This essay, therefore, not only examines a pair of profoundly innovative lifestyles but also unearths a vastly entertaining troika of intertwined relationships: the creative intimacy of McCartney and Lennon; the creative intimacy of Ono and Lennon; and perhaps most eye-opening, the creative intimacy of McCartney and Ono, the two artists who are often misunderstood but whose personal bond is the fact that they both shared an immensely powerful partnership with the same man. Perhaps strangely and surprisingly, it’s also almost the story of an overwhelming love triangle: two titanic figures who loved the same person, and a grandiose threesome for the ages whose social and cultural impact continues unabated to this day.

“When two great saints meet it is a humbling experience,” Paul McCartney has remarked sarcastically (in his liner notes to Lennon and Ono’s 1968 experimental album Two Virgins). A closer examination will explain what he meant by this statement, by revealing the true nature of his creative relationship with both Lennon and Ono. In her later solo song “Walking on Thin Ice,” Yoko Ono trilled, “I’m walking on thin ice, / Paying the price / For throwing the dice in the air. . .” By now we all know the price she paid as an artist for following her heart and attempting to radically merge her private life and her professional career into a mutual form of pop politics and public spectacle decades ahead of its time.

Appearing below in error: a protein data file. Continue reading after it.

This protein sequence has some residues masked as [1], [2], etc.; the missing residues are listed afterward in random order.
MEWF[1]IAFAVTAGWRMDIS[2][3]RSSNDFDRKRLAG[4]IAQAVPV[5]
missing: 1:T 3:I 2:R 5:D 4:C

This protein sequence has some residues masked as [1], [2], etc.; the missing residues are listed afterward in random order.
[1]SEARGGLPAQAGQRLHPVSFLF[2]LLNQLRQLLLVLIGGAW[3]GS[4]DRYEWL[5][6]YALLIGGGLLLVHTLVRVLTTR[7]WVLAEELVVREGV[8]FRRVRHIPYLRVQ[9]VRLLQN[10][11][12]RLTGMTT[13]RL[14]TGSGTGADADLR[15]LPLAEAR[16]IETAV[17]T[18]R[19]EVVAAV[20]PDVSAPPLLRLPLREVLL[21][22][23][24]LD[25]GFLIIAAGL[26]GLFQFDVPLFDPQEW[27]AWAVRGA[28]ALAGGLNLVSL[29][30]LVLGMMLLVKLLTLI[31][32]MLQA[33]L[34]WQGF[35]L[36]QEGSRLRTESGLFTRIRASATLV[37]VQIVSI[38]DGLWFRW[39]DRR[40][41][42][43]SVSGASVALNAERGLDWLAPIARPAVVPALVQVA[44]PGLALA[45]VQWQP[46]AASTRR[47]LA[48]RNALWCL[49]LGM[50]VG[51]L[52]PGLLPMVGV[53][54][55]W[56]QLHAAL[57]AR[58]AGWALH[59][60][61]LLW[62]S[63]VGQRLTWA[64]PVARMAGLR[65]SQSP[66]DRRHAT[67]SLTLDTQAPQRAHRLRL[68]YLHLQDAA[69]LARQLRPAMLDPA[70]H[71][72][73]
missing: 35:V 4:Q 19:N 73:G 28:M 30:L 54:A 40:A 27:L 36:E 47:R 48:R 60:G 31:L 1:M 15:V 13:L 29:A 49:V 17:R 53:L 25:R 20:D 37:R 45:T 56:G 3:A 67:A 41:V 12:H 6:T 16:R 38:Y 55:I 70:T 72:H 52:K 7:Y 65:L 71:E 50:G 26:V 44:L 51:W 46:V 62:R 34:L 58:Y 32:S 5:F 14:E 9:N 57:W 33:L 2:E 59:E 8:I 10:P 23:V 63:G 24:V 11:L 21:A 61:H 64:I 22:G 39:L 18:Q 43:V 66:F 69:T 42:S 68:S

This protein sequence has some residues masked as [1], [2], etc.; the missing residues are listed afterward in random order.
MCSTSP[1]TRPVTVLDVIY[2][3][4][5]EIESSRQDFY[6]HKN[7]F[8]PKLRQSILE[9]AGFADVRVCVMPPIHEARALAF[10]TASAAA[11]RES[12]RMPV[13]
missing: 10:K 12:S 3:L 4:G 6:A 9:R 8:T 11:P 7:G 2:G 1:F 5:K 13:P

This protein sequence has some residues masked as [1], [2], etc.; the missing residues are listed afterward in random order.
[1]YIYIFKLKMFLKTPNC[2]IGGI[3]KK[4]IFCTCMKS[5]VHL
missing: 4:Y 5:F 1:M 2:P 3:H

Ono and Lennon may actually have accidentally invented something even more truly remarkable, perhaps even an ironic early form of living social media, whose actions and gestures culminated in a dramatic self-critique of celebrity itself. Inadvertently they also invented reality television, at least four decades before it existed, which is why we so easily misunderstood what their infamous “Bed-In” performance art piece really meant. In their innocent brand of near-solipsism and a kind of living theatre, and as embodied in their daily lives years before the Internet age, they also unintentionally showed us all that, in the words of John Updike, celebrity is a mask that eats into the face. This essay attempts to gently remove both of their masks, if only a little bit. Few contemporary artists ever become almost household names recognized by average people around the world, perhaps because so few artists become as familiar as the brand names encountered in our supermarkets.